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Ellen DeGeneres Sought Professional Help After Being Bullied for Coming Out


While Ellen DeGeneres is known for dancing on her show and telling people to “just keep swimming” as the voice of Dory in “Finding Nemo,” the talk show host opened up to Good Housekeeping this week about a time in her life that wasn’t so positive — right after she came out.

DeGeneres publicly came out as a lesbian in 1997, and her sitcom, “Ellen,” was soon after canceled. Both the canceling of her show and the bullying she received led to a period of depression. She told Good Housekeeping:

The bullying I endured [in Hollywood] after I came out made up for the lack of it during my childhood… I moved out of L.A., went into a severe depression, started seeing a therapist and had to go on antidepressants for the first time in my life…It was scary and lonely. All I’d known for 30 years was work, and all of a sudden I had nothing. Plus, I was mad. It didn’t feel fair — I was the same person everyone had always known.

For those who’ve had to “come out” about their sexual orientation, this bullying, loss of opportunity and consequential depression, unfortunately, might be familiar. According to the National Alliance on Mental Illnes, folks in the LGBTQ community are almost three times more likely than others to experience a mental health condition such as major depression or generalized anxiety disorder, with societal stress and marginalization no doubt an influencing factor.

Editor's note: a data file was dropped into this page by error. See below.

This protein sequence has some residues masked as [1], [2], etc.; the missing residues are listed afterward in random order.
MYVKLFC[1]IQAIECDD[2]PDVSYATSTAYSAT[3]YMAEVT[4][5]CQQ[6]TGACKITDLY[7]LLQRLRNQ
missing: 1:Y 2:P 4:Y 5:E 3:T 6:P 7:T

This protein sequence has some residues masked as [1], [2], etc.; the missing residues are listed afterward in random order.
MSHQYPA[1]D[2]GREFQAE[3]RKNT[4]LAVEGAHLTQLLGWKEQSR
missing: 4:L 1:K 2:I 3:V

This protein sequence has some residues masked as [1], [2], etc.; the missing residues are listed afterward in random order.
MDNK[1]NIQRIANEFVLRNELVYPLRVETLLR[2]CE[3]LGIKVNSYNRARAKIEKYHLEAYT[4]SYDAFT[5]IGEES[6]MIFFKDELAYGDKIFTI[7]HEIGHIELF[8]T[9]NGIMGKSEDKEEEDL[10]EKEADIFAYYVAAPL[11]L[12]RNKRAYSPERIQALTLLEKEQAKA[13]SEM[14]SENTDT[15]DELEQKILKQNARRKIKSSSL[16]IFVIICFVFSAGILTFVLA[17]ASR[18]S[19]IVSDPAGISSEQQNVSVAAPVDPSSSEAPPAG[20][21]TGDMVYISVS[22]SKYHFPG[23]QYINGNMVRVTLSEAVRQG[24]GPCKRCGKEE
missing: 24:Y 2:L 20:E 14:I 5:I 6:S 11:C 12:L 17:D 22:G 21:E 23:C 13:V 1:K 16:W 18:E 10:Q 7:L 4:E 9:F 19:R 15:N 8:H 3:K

That’s why, even though times have changed for DeGeneres and in our country, it’s important for celebrities like DeGeneres to “come out” about the mental health affects of coming out. According to The Trevor Project, lesbian, gay and bi adolescents and adults have two to six times higher rates of reported suicide attempts compared to comparable straight populations. Gay folks young and old should know it’s OK to seek support if you’re not living in an accepting environment like Hollywood was for DeGeneres in the late 90’s. This might mean talking to a counselor or removing yourself from a toxic situation. 

In a piece about what it’s like having a mental illness in the LGBTQA+ community, Mighty community member Ryan D. said: 

[I] wish they would understand how hard the LGBTQ community gets bullied, picked on and verbally abused by others and how it affects them in many different ways… we are just normal people trying to live our life as any other people and just want to be accepted for who we are, not what we are stereotyped as.

DeGeneres told “Good Housekeeping” that eventually, meditating, working out and writing helped her climb out of depression. “I can’t believe I came back from that point,” she said. “I can’t believe where my life is now.”

If you’re someone in the gay community struggling with bullies or with your mental health, you are not alone and there is help. For resources, visit The Trevor Project. 

If you or someone you know needs help, visit our suicide prevention resources page.

If you need support right now, call the National Suicide Prevention Lifeline at 1-800-273-8255, the Trevor Project at 1-866-488-7386 or text “HOME” to 741-741. Head here for a list of crisis centers around the world.

Lead image via Ellen DeGeneres’ Facebook page